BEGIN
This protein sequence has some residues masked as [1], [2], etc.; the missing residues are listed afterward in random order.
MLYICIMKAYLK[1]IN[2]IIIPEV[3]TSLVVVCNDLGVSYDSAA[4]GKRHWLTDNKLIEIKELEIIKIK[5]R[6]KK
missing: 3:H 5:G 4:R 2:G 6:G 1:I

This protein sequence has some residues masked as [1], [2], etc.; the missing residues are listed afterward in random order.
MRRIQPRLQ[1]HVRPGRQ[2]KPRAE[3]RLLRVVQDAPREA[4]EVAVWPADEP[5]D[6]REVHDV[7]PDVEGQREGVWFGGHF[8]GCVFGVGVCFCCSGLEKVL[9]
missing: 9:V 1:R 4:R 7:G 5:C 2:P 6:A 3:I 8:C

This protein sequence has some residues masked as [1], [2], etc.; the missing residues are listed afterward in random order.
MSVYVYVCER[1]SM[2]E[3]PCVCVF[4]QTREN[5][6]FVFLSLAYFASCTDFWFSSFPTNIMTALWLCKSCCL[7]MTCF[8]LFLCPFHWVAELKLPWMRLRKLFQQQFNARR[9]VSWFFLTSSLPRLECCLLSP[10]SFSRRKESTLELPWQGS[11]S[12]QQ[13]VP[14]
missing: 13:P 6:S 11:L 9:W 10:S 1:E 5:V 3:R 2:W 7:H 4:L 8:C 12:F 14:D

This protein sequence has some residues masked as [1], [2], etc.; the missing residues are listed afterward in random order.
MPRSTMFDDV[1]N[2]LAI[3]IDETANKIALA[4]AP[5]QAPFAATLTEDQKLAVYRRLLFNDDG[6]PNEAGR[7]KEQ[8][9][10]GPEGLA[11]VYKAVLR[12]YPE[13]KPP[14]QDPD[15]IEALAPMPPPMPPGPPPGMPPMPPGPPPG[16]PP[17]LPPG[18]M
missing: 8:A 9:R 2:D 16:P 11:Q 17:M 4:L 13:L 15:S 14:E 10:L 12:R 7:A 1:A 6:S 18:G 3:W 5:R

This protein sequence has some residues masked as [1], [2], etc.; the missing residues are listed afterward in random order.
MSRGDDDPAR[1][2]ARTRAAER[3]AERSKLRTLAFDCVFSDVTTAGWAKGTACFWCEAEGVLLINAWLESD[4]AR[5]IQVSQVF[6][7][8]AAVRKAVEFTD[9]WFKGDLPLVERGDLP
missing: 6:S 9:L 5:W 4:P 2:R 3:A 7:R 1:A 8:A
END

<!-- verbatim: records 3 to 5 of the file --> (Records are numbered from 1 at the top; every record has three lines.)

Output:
This protein sequence has some residues masked as [1], [2], etc.; the missing residues are listed afterward in random order.
MSVYVYVCER[1]SM[2]E[3]PCVCVF[4]QTREN[5][6]FVFLSLAYFASCTDFWFSSFPTNIMTALWLCKSCCL[7]MTCF[8]LFLCPFHWVAELKLPWMRLRKLFQQQFNARR[9]VSWFFLTSSLPRLECCLLSP[10]SFSRRKESTLELPWQGS[11]S[12]QQ[13]VP[14]
missing: 13:P 6:S 11:L 9:W 10:S 1:E 5:V 3:R 2:W 7:H 4:L 8:C 12:F 14:D

This protein sequence has some residues masked as [1], [2], etc.; the missing residues are listed afterward in random order.
MPRSTMFDDV[1]N[2]LAI[3]IDETANKIALA[4]AP[5]QAPFAATLTEDQKLAVYRRLLFNDDG[6]PNEAGR[7]KEQ[8][9][10]GPEGLA[11]VYKAVLR[12]YPE[13]KPP[14]QDPD[15]IEALAPMPPPMPPGPPPGMPPMPPGPPPG[16]PP[17]LPPG[18]M
missing: 8:A 9:R 2:D 16:P 11:Q 17:M 4:L 13:L 15:S 14:E 10:L 12:R 7:A 1:A 6:S 18:G 3:W 5:R

This protein sequence has some residues masked as [1], [2], etc.; the missing residues are listed afterward in random order.
MSRGDDDPAR[1][2]ARTRAAER[3]AERSKLRTLAFDCVFSDVTTAGWAKGTACFWCEAEGVLLINAWLESD[4]AR[5]IQVSQVF[6][7][8]AAVRKAVEFTD[9]WFKGDLPLVERGDLP
missing: 6:S 9:L 5:W 4:P 2:R 3:A 7:R 1:A 8:A